QUEENS — Although high school health teachers talk about condoms when discussing sex ed, they've been barred from showing actual condoms in the classroom and giving practical demonstrations — with bananas, for instance — on how to use them.
However, starting in September, the city is changing its sex ed policy to allow in-classroom condom demonstrations for the first time in years, according to the Department of Education. The policy change was first reported by The Classic, the newspaper at Flushing's Townsend Harris High School.
"Condom demonstrations have long been part of the high school condom availability programs and have been shown to increase rates of condom use," DOE spokesman Jason Fink said in a statement. "Allowing condom demonstrations in high school health education class will provide students with medically accurate information that can help them stay healthy."
Superintendents were informed of the new policy in mid-May and are now informing their schools, DOE officials said.
In 2011, then-Mayor Michael Bloomberg introduced a policy mandating students in public middle and high schools to take sex education classes. Teachers described how to use condoms but were not allowed to demonstrate unless students made a special request for tutorials, which had to be given in their school's Health Resource Room, where condoms are distributed.
Parents currently can opt their children out of the sex ed discussions about birth control and will also have the right to pull their kids from the classroom demos starting in the fall, officials said. Parents are required to write a letter to their school's principal explaining why they want their child out of sex ed and promising "that that they will provide instructions on prevention to the child in their home," according to the DOE rules.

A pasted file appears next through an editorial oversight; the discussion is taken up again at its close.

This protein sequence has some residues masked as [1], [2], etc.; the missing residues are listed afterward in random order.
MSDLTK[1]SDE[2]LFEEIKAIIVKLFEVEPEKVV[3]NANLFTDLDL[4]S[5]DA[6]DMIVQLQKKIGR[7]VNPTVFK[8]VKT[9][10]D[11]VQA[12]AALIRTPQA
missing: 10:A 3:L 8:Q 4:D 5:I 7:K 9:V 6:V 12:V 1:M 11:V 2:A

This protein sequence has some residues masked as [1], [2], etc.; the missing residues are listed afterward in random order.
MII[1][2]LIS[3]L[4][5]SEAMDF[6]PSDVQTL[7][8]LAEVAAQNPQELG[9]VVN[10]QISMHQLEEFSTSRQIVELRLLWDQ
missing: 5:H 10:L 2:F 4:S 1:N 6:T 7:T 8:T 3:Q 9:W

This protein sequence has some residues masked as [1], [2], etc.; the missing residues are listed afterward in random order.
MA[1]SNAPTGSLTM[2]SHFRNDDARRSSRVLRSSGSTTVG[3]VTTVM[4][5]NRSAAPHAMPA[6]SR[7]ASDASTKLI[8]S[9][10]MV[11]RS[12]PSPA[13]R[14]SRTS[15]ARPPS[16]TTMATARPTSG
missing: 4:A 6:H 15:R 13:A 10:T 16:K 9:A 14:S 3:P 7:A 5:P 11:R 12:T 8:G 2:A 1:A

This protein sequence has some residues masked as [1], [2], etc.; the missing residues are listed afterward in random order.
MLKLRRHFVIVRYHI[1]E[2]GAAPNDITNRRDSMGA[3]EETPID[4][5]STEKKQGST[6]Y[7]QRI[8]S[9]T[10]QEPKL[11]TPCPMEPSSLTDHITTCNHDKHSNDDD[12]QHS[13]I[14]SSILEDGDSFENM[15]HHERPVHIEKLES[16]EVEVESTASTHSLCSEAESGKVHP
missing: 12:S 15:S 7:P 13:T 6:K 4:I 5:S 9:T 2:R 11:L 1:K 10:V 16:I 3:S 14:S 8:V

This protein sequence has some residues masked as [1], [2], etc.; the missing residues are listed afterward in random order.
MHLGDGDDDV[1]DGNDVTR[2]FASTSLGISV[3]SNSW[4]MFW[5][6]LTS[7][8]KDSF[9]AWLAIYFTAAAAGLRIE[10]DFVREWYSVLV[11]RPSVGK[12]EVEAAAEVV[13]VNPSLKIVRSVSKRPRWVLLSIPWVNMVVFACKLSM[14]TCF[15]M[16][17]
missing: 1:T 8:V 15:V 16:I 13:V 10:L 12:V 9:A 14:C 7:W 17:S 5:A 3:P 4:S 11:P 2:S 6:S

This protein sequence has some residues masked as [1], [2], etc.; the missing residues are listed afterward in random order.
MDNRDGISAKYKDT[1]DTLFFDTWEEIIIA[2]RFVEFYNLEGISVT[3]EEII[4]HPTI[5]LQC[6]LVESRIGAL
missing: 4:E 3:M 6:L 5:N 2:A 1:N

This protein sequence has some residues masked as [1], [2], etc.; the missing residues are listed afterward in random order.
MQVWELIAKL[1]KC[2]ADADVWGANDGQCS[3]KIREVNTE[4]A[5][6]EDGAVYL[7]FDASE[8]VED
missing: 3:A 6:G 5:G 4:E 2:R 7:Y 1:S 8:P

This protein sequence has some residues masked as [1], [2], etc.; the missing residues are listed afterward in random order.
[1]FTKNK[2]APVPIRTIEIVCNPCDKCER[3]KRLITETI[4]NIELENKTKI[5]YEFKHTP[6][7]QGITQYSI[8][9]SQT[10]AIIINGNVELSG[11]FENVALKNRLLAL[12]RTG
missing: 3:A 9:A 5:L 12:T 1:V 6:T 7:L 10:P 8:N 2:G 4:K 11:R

Townsend Harris health teacher Maria Assante called the current policy “incredibly irresponsible," The Classic reported.
"We have 1,200 kids in this school. Let’s say 200 kids opt out," Assante told the paper. "That leaves us 1,000 kids going to college without learning the right way to put on a condom from a trained professional."
Health class helps students develop good decision-making skills, she added. "If you have those, you will know how to live a long, healthy life. Sex education is a part of that."
Students also said they welcomed being able to see actual condoms rather than just read about them.
“A lot of people need more hands-on experience in trying to understand how things really work," Townsend Harris senior and HIV/AIDS peer educator Daja Nasib told The Classic.